Reflections - March 19, 2017

“Jesus said to her, “Give me a drink.  If you knew the gift of God and who is saying to you ‘Give me drink’, you would have asked him and he would have given you living water”.  Jn. 4:7-10.
I was speaking with a group of young people about how they prepare for Lent and a young woman said:  “To me Lent is a time to lighten the things that separate me from God”.  Another one of these young people said:  “Lent is Jesus who comes out to search for me”.  Someone asked:  “And where does He find you?”  He answered:  “He finds me at school and work and in my miseries and in my greatnesses.  He speaks to me, welcomes me, and forgives me”.
How well this young man says:  “Jesus speaks to me, welcomes me, and forgives me”.
Today the Gospel presents us with Jesus’ meeting with the Samaritan woman.  Many Jews who traveled from Judea to Galilee avoided passing through Samaria; however, Jesus chooses to go through Samaria.  At Noon He sits tired and thirsty next to the only well in the village to wait.  What is He waiting for?  He expects to meet a woman and ask for water.  Jesus has walked a lot of miles for this meeting because a soul is at stake.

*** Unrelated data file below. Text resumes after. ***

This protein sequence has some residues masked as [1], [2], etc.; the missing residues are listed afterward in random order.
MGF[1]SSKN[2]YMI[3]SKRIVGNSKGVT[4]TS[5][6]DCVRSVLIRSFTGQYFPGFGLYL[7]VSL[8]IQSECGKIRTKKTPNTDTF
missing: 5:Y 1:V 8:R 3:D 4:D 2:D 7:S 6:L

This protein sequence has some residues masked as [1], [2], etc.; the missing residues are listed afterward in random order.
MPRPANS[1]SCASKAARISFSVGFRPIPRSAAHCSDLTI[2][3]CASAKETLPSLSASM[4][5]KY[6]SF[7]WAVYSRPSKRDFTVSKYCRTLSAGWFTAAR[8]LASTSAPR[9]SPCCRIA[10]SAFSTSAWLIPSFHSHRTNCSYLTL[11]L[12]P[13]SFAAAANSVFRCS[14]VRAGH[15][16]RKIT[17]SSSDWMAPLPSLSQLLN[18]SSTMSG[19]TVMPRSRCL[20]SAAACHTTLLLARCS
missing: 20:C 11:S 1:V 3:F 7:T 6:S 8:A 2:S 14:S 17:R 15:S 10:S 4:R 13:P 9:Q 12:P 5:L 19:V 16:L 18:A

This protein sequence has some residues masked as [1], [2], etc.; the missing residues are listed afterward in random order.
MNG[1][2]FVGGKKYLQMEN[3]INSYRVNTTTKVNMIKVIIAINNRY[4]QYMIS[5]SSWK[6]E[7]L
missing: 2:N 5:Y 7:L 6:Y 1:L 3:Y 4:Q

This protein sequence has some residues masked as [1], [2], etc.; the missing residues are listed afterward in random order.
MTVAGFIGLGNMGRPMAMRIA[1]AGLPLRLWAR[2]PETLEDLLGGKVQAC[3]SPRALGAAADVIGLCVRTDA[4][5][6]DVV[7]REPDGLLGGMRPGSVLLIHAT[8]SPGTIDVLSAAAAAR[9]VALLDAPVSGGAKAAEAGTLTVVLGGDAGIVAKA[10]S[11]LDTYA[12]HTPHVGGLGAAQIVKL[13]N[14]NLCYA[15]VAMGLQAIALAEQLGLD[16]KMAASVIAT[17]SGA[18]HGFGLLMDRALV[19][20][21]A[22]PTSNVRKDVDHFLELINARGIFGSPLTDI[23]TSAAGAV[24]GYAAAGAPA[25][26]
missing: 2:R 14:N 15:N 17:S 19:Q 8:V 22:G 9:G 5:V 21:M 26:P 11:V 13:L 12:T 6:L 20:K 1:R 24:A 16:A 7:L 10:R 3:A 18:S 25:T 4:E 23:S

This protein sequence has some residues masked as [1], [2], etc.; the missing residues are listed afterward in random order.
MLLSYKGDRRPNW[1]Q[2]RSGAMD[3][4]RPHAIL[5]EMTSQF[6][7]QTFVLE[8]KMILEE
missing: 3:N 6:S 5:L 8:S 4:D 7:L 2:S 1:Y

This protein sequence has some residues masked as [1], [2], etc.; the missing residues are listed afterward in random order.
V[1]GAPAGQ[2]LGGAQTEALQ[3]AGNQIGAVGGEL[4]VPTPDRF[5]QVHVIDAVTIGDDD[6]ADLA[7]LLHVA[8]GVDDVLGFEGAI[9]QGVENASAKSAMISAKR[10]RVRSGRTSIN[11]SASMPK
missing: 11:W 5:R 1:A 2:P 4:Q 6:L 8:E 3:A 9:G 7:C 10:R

Who is this woman?  The Samaritan woman was a girl of “joyful life”.  She wanted to be happy at the margin of God and had tried to quench her “thirst” with false gods, with the five husbands she had had and that did not fill her longing for “happiness”.  That woman discovered in Jesus, the Son of God, “the living water” that she so desired.  That man had revealed to her a mystery that so many were waiting for, “the coming of the Messiah (Christ) that would give reason for all”.  Jesus said to her:  “I am he, the one who is speaking with you”.  The Samaritan woman, an ex-sinner, is a mystery of the love of God in whom Jesus reveals His divinity.  Then the woman left the pitcher and told the people:  “Come see a man who told me everything I have done.  Could he possible be the Messiah?”
The “Good News” is announced by the lips of a repentant woman for her many sins.  In just a few hours the Samaritan woman was loved, forgiven, and sent as a messenger of the Good News of Salvation to evangelize to her own brothers and sisters.
The Lord also waits for us in the Eucharist welcoming us so that we will know “the gift of God in the living water”.  Hopefully like the Samaritan woman we will be able to leave our pitcher, our superficialities, and offer our testimony of what “Jesus, the living water” has done for us.